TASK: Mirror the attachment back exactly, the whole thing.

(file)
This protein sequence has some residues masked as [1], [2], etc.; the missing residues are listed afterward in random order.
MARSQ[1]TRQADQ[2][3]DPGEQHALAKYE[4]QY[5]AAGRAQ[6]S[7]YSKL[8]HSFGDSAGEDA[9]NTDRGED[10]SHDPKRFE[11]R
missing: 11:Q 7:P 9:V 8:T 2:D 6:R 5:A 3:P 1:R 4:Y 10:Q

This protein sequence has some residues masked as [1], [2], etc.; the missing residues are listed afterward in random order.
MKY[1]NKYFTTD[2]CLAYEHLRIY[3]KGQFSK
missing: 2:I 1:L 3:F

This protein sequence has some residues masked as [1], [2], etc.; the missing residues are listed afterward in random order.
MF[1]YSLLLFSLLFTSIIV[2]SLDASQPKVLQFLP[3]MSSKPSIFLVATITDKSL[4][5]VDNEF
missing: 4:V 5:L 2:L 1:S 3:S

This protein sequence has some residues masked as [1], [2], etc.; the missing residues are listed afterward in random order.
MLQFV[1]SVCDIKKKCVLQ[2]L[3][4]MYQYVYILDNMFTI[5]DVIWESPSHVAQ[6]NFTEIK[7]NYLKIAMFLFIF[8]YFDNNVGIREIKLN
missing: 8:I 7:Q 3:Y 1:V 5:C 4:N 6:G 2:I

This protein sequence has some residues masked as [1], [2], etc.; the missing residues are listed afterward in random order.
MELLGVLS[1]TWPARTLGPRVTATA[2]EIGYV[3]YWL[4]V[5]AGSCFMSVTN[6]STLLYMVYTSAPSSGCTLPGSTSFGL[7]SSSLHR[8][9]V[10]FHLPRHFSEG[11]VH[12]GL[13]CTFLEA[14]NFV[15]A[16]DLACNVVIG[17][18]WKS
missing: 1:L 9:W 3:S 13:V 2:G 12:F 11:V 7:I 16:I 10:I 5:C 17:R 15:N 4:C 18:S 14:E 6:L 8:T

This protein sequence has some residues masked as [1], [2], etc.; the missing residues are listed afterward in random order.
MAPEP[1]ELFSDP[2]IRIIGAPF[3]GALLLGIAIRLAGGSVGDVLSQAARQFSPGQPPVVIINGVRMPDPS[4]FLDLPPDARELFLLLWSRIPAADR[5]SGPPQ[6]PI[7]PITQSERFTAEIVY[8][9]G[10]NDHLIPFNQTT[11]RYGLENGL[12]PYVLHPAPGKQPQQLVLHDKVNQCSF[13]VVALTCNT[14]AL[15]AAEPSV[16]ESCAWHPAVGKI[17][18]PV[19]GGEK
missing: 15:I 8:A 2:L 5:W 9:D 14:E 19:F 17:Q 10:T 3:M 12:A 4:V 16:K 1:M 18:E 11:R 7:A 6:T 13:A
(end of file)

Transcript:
This protein sequence has some residues masked as [1], [2], etc.; the missing residues are listed afterward in random order.
MARSQ[1]TRQADQ[2][3]DPGEQHALAKYE[4]QY[5]AAGRAQ[6]S[7]YSKL[8]HSFGDSAGEDA[9]NTDRGED[10]SHDPKRFE[11]R
missing: 11:Q 7:P 9:V 8:T 2:D 6:R 5:A 3:P 1:R 4:Y 10:Q

This protein sequence has some residues masked as [1], [2], etc.; the missing residues are listed afterward in random order.
MKY[1]NKYFTTD[2]CLAYEHLRIY[3]KGQFSK
missing: 2:I 1:L 3:F

This protein sequence has some residues masked as [1], [2], etc.; the missing residues are listed afterward in random order.
MF[1]YSLLLFSLLFTSIIV[2]SLDASQPKVLQFLP[3]MSSKPSIFLVATITDKSL[4][5]VDNEF
missing: 4:V 5:L 2:L 1:S 3:S

This protein sequence has some residues masked as [1], [2], etc.; the missing residues are listed afterward in random order.
MLQFV[1]SVCDIKKKCVLQ[2]L[3][4]MYQYVYILDNMFTI[5]DVIWESPSHVAQ[6]NFTEIK[7]NYLKIAMFLFIF[8]YFDNNVGIREIKLN
missing: 8:I 7:Q 3:Y 1:V 5:C 4:N 6:G 2:I

This protein sequence has some residues masked as [1], [2], etc.; the missing residues are listed afterward in random order.
MELLGVLS[1]TWPARTLGPRVTATA[2]EIGYV[3]YWL[4]V[5]AGSCFMSVTN[6]STLLYMVYTSAPSSGCTLPGSTSFGL[7]SSSLHR[8][9]V[10]FHLPRHFSEG[11]VH[12]GL[13]CTFLEA[14]NFV[15]A[16]DLACNVVIG[17][18]WKS
missing: 1:L 9:W 3:S 13:V 2:G 12:F 11:V 7:I 16:I 10:I 5:C 17:R 15:N 4:C 18:S 14:E 6:L 8:T

This protein sequence has some residues masked as [1], [2], etc.; the missing residues are listed afterward in random order.
MAPEP[1]ELFSDP[2]IRIIGAPF[3]GALLLGIAIRLAGGSVGDVLSQAARQFSPGQPPVVIINGVRMPDPS[4]FLDLPPDARELFLLLWSRIPAADR[5]SGPPQ[6]PI[7]PITQSERFTAEIVY[8][9]G[10]NDHLIPFNQTT[11]RYGLENGL[12]PYVLHPAPGKQPQQLVLHDKVNQCSF[13]VVALTCNT[14]AL[15]AAEPSV[16]ESCAWHPAVGKI[17][18]PV[19]GGEK
missing: 15:I 8:A 2:L 5:W 9:D 14:E 19:F 17:Q 10:T 3:M 12:A 4:V 16:K 1:M 18:E 11:R 7:A 6:T 13:A